I haven’t done enough follow up research to know if this whole situation is a bug that will be fixed in the future or if it’s an issue that will remain. Admittedly, I couldn’t even tell you the specifics of why the fix works or is needed. I’m just your average Linux user who found a solution and wanted to share the information.

If you have any questions, or improvements on the info in this post please leave a comment.

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Categories: Linux, Ubuntu

My Ubuntu Background Changing Script

February 8, 2010 Leave a comment

I am an indecisive person. To the extreme. Naturally this personal trait lead to some issues when I decided that I wanted to change my background image on my Ubuntu laptop.

When I started looking I found no lack of Linux and Ubuntu related wallpapers available and came across many that I liked. I saved all the images to a directory, settled on one, and sat back to enjoy my newly decorated desktop. Little did I realize that approximately thirty minutes later I would be changing it again. Before long I came to the conclusion that, left to my own compulsions, I would be manually changing my background image at an annoying rate forever. I’m no scripting guru by any stretch so this situation seemed like a great opportunity to learn and solve a problem at the same time.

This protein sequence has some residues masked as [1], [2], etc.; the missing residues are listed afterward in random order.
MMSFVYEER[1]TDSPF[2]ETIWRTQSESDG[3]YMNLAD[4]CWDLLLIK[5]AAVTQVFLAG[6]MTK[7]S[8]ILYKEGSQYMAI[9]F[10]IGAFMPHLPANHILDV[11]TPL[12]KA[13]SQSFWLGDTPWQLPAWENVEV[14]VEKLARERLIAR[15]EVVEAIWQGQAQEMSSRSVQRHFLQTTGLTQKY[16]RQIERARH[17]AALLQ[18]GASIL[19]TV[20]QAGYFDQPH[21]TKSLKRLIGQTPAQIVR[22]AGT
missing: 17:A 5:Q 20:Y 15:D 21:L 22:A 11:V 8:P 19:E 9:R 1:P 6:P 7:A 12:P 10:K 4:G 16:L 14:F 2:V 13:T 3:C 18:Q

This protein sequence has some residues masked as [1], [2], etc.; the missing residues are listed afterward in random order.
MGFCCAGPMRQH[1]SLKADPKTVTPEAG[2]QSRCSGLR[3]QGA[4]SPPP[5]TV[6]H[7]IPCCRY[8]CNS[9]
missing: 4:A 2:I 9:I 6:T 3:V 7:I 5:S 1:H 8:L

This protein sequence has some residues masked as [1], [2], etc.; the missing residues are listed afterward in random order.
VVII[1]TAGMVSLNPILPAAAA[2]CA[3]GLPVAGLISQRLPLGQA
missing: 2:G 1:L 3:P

The script is designed to check a designated directory for image files to use as your desktop background. You can use the Ubuntu default of /usr/share/backgrounds or set a custom location in the configuration area at the beginning of the script. Once a list of the available images is generated it will pick a new one to set. Finally it will check to make sure that the new background is not the same as the current one, if it is another will be selected; if not the new background will be set.

To automate the process you simply need to add a cron job to handle running the script. For example, if you wanted your background image to change every ten minutes you would add the following line to crontab:

1-59/10 * * * * /path/to/the/script

To find out more about scheduling cron jobs, or cron in general, Google is your friend.

If anyone has questions, tips, code improvements, etc. please feel free to leave comments!

Script code can be found here!

Categories: Linux, Ubuntu

Ubuntu 9.10 and the Stuff I Can’t Live Without

November 12, 2009 Leave a comment

Ubuntu logo